Many artists loathe music streaming services that have proved so popular with music fans. While they offer a platform to showcase music, the returns can be low and the way in which payments are calculated is endlessly complex.
Apple has put forward a proposal to simplify the royalty payment system which would not only see artists getting more money, but would make life more difficult for the likes of Spotify. Keep artists happy, harm the competition — two birds with one stone. A government filing in conjunction with the Copyright Royalty Board suggests a royalty rate of $0.091 per one hundred streams.
The New York Times obtained a copy of the filing which shows Apple’s attempt to simplify the complicated and convoluted system that is currently in use. But it seems that Apple’s intentions are not entirely pure. If adopted, the proposed system would significantly increase the running costs for rival Spotify. The current system sees payments calculated on revenue — in the case of free services like Spotify, this is much lower, resulting in lower royalty payments and annoyed artists.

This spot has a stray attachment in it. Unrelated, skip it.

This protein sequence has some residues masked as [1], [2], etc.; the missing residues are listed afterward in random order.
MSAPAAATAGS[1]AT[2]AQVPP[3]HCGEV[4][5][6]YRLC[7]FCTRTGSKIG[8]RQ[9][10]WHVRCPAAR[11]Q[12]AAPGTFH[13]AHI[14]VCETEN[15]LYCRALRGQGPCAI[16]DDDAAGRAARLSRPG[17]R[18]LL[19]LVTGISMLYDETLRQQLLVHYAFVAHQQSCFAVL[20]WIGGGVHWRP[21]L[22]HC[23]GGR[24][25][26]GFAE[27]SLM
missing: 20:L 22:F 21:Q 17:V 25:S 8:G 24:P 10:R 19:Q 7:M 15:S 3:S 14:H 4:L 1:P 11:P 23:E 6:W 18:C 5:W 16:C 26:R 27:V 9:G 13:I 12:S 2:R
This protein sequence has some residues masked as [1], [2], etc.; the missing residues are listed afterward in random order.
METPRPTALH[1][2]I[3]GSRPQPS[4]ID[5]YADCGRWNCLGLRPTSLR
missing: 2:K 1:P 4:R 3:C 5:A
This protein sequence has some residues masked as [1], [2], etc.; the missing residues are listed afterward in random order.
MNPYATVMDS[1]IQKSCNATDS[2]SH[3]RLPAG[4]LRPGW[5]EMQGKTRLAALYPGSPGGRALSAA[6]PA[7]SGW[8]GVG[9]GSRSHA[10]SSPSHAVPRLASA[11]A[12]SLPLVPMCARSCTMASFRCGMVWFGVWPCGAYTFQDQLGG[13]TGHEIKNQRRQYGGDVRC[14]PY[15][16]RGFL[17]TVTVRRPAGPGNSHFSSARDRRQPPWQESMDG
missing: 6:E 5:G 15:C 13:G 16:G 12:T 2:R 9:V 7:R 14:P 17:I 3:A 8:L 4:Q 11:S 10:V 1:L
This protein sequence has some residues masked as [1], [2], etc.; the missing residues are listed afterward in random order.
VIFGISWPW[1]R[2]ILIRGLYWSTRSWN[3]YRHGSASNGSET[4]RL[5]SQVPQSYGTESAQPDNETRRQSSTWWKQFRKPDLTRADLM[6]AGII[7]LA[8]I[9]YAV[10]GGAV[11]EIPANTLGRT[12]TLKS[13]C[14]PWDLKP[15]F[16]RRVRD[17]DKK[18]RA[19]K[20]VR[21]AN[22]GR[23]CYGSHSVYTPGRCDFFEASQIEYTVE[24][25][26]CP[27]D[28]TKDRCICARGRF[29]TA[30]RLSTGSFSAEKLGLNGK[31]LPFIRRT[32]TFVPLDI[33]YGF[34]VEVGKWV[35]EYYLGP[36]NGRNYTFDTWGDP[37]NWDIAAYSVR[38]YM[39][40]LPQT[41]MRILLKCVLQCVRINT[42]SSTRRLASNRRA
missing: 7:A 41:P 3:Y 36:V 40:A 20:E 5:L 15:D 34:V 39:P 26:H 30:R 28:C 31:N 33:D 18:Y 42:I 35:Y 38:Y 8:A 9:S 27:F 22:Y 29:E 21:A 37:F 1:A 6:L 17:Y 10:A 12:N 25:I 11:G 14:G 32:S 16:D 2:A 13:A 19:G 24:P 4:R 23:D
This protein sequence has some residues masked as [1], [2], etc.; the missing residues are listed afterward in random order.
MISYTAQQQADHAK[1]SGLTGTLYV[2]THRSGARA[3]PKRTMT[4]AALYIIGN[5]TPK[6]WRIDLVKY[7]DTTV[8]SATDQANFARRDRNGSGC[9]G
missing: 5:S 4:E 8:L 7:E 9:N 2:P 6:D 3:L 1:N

But while Apple’s simplified system will appeal to many, it is still a long way from being formally adopted — not that there is any guarantee that it will be. The Copyright Royalty Board is looking to set the royalty rates for downloads and interactive streaming services from 2018 to 2022, and proposals are also expected from Spotify, the RIAA, Amazon, Pandora and Google.